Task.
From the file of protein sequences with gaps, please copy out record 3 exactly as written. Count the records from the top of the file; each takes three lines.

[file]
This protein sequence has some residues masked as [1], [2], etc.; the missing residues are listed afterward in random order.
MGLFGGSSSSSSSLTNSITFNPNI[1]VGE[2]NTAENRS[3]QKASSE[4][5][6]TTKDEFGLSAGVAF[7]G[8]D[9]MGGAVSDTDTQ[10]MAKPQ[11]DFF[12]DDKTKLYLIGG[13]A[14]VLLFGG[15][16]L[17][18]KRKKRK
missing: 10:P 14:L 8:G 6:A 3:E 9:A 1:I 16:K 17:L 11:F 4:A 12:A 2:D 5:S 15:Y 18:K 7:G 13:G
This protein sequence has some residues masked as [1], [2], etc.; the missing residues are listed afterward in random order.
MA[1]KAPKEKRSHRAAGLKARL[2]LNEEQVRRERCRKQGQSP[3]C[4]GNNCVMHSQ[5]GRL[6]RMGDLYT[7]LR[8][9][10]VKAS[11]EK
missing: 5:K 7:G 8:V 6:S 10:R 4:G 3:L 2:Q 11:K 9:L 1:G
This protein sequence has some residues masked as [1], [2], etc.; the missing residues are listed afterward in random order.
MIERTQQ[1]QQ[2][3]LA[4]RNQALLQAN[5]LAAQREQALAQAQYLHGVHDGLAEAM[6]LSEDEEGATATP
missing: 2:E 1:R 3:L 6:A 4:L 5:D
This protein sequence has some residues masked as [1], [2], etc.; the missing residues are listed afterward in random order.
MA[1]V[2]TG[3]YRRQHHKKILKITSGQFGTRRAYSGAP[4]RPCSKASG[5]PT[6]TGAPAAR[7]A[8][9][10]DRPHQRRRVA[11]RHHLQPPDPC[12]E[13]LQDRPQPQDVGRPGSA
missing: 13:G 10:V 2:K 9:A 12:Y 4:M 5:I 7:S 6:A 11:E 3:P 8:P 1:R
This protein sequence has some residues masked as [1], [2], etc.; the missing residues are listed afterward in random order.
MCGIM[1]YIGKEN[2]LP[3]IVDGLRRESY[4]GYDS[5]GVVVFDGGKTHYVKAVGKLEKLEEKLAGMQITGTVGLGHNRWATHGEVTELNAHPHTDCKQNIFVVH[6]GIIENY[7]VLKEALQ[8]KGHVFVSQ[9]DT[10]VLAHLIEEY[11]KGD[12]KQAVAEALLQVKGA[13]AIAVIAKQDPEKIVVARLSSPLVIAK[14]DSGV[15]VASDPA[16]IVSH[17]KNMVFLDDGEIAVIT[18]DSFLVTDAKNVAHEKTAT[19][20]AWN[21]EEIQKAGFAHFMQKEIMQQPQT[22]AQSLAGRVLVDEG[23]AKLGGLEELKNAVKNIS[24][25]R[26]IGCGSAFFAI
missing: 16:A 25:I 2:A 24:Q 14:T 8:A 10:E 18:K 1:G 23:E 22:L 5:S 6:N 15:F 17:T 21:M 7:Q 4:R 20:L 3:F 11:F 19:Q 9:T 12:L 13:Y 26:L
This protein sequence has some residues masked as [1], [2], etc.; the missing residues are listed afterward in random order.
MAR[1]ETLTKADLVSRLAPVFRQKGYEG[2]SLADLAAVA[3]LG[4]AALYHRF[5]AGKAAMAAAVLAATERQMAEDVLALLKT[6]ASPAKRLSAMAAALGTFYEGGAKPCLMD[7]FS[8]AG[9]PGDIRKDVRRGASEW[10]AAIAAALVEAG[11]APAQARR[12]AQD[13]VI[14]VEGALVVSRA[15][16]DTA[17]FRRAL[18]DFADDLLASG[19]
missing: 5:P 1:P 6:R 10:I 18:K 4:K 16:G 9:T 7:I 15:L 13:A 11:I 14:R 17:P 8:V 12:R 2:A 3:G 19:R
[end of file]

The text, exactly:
This protein sequence has some residues masked as [1], [2], etc.; the missing residues are listed afterward in random order.
MIERTQQ[1]QQ[2][3]LA[4]RNQALLQAN[5]LAAQREQALAQAQYLHGVHDGLAEAM[6]LSEDEEGATATP
missing: 2:E 1:R 3:L 6:A 4:L 5:D